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Inhibition of the TGFβ Pathway Enhances Retinal Regeneration in Adult Zebrafish

  • Christoph Tappeiner,

    Affiliation Department of Ophthalmology, Bern University Hospital, Inselspital, University of Bern, Bern, Switzerland

  • Ellinor Maurer,

    Affiliation Department of Ophthalmology, Bern University Hospital, Inselspital, University of Bern, Bern, Switzerland

  • Pauline Sallin,

    Affiliation Department of Biology, University of Fribourg, Fribourg, Switzerland

  • Thomas Bise,

    Affiliation Department of Biology, University of Fribourg, Fribourg, Switzerland

  • Volker Enzmann,

    Affiliation Department of Ophthalmology, Bern University Hospital, Inselspital, University of Bern, Bern, Switzerland

  • Markus Tschopp

    Affiliations Department of Ophthalmology, Bern University Hospital, Inselspital, University of Bern, Bern, Switzerland, Department of Ophthalmology, University Hospital of Basel, Basel, Switzerland

Inhibition of the TGFβ Pathway Enhances Retinal Regeneration in Adult Zebrafish

  • Christoph Tappeiner, 
  • Ellinor Maurer, 
  • Pauline Sallin, 
  • Thomas Bise, 
  • Volker Enzmann, 
  • Markus Tschopp


In contrast to the mammalian retina, the zebrafish retina exhibits the potential for lifelong retinal neurogenesis and regeneration even after severe damage. Previous studies have shown that the transforming growth factor beta (TGFβ) signaling pathway is activated during the regeneration of different tissues in the zebrafish and is needed for regeneration in the heart and the fin. In this study, we have investigated the role of the TGFβ pathway in the N-methyl-N-nitrosourea (MNU)-induced chemical model of rod photoreceptor de- and regeneration in adult zebrafish. Immunohistochemical staining for phosphorylated Smad3 was elevated during retinal regeneration, and phosphorylated Smad3 co-localized with proliferating cell nuclear antigen and glutamine synthetase, indicating TGFβ pathway activation in proliferating Müller glia. Inhibiting the TGFβ signaling pathway using a small molecule inhibitor (SB431542) resulted in accelerated recovery from retinal degeneration. Accordingly, we observed increased cell proliferation in the outer nuclear layer at days 3 to 8 after MNU treatment. In contrast to the observations in the heart and the fin, the inhibition of the TGFβ signaling pathway resulted in increased proliferation after the induction of retinal degeneration. A better understanding of the underlying pathways with the possibility to boost retinal regeneration in adult zebrafish may potentially help to stimulate such proliferation also in other species.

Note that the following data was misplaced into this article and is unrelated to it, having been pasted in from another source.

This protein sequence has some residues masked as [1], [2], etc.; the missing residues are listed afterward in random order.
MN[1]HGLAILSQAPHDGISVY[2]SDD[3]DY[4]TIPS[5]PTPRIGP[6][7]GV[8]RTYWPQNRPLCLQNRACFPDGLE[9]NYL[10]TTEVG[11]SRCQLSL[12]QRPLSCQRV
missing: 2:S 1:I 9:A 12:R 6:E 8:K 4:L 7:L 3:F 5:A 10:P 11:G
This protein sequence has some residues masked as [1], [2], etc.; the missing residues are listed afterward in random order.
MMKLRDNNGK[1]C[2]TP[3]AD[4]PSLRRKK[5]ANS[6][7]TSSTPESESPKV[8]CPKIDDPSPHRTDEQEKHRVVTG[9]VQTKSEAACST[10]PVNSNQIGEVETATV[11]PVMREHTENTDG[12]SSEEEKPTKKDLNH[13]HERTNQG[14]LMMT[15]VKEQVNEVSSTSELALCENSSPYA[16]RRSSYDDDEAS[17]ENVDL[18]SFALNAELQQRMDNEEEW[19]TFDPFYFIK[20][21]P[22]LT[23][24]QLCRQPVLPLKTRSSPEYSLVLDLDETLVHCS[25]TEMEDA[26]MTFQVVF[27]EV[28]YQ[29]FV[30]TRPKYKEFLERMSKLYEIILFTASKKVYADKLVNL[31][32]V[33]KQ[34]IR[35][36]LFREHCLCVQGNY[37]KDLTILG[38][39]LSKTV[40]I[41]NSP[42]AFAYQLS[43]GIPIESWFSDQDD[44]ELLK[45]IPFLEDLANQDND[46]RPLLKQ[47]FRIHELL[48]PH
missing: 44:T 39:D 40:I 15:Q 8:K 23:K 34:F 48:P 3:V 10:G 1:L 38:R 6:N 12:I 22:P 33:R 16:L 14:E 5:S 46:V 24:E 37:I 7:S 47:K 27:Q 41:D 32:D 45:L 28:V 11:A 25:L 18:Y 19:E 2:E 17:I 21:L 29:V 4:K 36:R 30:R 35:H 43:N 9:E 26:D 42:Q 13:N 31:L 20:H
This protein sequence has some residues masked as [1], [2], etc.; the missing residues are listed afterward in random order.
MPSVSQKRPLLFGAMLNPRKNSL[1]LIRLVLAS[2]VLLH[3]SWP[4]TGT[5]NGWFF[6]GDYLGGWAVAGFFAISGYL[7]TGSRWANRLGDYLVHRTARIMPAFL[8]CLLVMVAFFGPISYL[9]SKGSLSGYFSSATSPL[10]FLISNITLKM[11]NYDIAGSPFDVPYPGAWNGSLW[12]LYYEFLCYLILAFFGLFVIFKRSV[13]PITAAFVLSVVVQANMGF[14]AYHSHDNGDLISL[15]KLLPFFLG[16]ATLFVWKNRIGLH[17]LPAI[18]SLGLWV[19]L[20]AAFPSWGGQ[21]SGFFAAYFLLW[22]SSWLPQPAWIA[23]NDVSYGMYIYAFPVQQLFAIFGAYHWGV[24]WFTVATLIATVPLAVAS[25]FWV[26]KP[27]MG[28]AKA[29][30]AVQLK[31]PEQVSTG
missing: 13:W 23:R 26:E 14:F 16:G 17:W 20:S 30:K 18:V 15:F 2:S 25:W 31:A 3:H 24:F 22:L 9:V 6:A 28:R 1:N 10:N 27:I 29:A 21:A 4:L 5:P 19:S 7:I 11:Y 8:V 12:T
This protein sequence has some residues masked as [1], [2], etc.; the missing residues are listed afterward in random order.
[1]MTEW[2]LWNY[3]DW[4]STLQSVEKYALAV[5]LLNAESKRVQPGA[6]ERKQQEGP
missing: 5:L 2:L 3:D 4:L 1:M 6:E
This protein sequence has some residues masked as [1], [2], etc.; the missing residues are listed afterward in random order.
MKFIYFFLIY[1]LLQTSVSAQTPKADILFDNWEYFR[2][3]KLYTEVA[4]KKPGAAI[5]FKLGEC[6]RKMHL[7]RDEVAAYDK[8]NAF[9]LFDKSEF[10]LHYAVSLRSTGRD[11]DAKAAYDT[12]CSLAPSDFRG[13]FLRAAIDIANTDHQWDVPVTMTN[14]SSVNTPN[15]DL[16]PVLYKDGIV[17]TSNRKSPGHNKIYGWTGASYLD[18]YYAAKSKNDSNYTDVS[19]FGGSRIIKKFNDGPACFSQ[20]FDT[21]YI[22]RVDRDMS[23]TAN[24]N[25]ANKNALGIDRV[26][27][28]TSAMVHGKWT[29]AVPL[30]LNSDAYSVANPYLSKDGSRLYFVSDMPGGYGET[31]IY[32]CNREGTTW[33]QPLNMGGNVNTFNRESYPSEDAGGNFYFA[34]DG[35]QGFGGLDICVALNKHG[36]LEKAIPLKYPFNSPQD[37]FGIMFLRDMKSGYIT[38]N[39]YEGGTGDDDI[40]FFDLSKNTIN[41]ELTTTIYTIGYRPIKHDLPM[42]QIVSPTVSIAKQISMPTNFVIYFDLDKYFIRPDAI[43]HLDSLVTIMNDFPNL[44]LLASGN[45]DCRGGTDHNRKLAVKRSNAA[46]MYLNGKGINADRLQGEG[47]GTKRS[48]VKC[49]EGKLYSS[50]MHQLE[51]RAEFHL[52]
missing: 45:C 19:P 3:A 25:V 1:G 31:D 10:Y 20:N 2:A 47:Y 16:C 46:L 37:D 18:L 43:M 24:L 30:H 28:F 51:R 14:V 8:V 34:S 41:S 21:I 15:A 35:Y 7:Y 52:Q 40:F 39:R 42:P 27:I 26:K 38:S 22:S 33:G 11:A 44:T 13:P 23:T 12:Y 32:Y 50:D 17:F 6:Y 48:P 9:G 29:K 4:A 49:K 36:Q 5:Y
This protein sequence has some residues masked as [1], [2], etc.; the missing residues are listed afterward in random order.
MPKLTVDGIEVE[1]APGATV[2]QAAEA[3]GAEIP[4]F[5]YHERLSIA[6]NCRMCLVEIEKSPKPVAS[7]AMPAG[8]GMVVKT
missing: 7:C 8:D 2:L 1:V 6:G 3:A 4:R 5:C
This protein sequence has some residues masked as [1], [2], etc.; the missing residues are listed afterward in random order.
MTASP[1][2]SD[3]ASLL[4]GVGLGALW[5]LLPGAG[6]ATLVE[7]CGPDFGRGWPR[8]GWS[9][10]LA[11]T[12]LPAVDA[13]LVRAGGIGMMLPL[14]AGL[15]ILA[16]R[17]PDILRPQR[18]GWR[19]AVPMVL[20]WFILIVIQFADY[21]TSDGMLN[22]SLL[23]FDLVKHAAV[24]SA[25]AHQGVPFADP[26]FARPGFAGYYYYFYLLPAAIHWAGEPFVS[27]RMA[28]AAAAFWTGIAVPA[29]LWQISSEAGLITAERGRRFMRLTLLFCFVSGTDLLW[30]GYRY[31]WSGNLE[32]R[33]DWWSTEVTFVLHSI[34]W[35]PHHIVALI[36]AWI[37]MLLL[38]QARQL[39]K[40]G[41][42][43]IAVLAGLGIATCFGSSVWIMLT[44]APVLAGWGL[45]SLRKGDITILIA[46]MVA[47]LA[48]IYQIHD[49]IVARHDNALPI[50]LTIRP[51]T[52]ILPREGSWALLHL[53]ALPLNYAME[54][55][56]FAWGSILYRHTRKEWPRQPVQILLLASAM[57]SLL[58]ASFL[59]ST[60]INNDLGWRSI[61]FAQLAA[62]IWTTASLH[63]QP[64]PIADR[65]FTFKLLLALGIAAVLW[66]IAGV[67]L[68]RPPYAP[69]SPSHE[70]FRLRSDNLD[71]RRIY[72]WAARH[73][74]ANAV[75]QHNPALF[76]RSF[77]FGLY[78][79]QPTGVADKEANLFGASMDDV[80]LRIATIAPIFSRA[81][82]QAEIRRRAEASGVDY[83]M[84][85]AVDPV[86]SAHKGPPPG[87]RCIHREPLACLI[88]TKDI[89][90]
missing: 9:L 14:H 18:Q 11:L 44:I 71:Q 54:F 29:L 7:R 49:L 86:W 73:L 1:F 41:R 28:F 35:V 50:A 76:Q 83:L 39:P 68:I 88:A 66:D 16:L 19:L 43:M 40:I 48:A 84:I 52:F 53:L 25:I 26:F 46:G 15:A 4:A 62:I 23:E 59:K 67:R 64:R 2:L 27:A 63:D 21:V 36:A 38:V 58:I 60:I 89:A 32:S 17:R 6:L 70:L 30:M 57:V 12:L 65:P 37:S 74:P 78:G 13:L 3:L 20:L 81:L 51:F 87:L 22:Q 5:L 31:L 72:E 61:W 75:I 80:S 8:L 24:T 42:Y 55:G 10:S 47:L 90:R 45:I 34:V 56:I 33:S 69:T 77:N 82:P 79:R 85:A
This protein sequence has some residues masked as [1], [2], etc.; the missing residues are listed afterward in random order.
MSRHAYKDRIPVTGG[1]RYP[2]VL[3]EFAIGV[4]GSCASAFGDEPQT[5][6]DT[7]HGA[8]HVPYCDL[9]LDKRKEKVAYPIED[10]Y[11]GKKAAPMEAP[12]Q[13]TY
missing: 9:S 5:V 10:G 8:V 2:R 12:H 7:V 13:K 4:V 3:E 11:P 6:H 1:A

Zebrafish (Danio rerio) is an important model system in visual research, amongst others, as its retina shows the typical structure of vertebrates and is rich in cone photoreceptors [16]. The lifelong retinal neurogenesis in zebrafish is particularly interesting [7]. Under physiological conditions, the ciliary marginal zone (CMZ) and rod progenitors in the outer nuclear layer (ONL) maintain stable rod photoreceptor density in a continuously growing eye [712]. Furthermore, the zebrafish retina regenerates even after severe damage [1316]. Thereby, proliferating de-differentiated Müller glia exhibit the ability to replace all types of neurons to reconstitute the damaged retina, forming also rod progenitors that regenerate photoreceptor cells [7,15,1720].

We have recently introduced the N-methyl-N-nitrosourea (MNU)-induced chemical model of rod photoreceptor degeneration in zebrafish [14,21]. This model is ideal for analyzing the signaling pathways involved in retinal regeneration, as it selectively damages photoreceptors [14]. MNU acts similarly in various species [2224]. Therefore, this model provides a method to elucidate why regeneration occurs in adult zebrafish but not in mammals.

Previously, the transforming growth factor beta (TGFβ) pathway was identified to play a crucial role in the regeneration of the heart [25] and the fin [26] in adult zebrafish. TGFβ is among the most important ligands involved in cell behavior because it modulates cell migration, proliferation and death during development and tissue repair [27]. TGFβ enhances extracellular matrix production after injury [2729]. The hyper-activation of the TGFβ pathway may lead to a fibrotic response [27]. Significantly altered infarct tissue and impaired heart regeneration were observed after the inhibition of this pathway using the chemical inhibitor SB431542 [25], which is a potent and specific inhibitor of the TGFβ/activin-dependent pathway.

TGFβ belongs to the TGFβ superfamily, which also includes the activins. The binding specificity of this superfamily is achieved via the combination of type I and type II receptors. The small molecule inhibitor SB431542 blocks the corresponding TGFβ type I receptors of TGFβ and the activins via the activin receptor-like kinases (ALK) 4, 5 and 7. Blocking ALK 4 and 5 hinders the phosphorylation and, therefore, the activation of Smad2/3 [30]. Therefore, in our study both TGFβ and activin signaling is blocked. For simplicity, we are referring to this as "blocking the TGFβ pathway".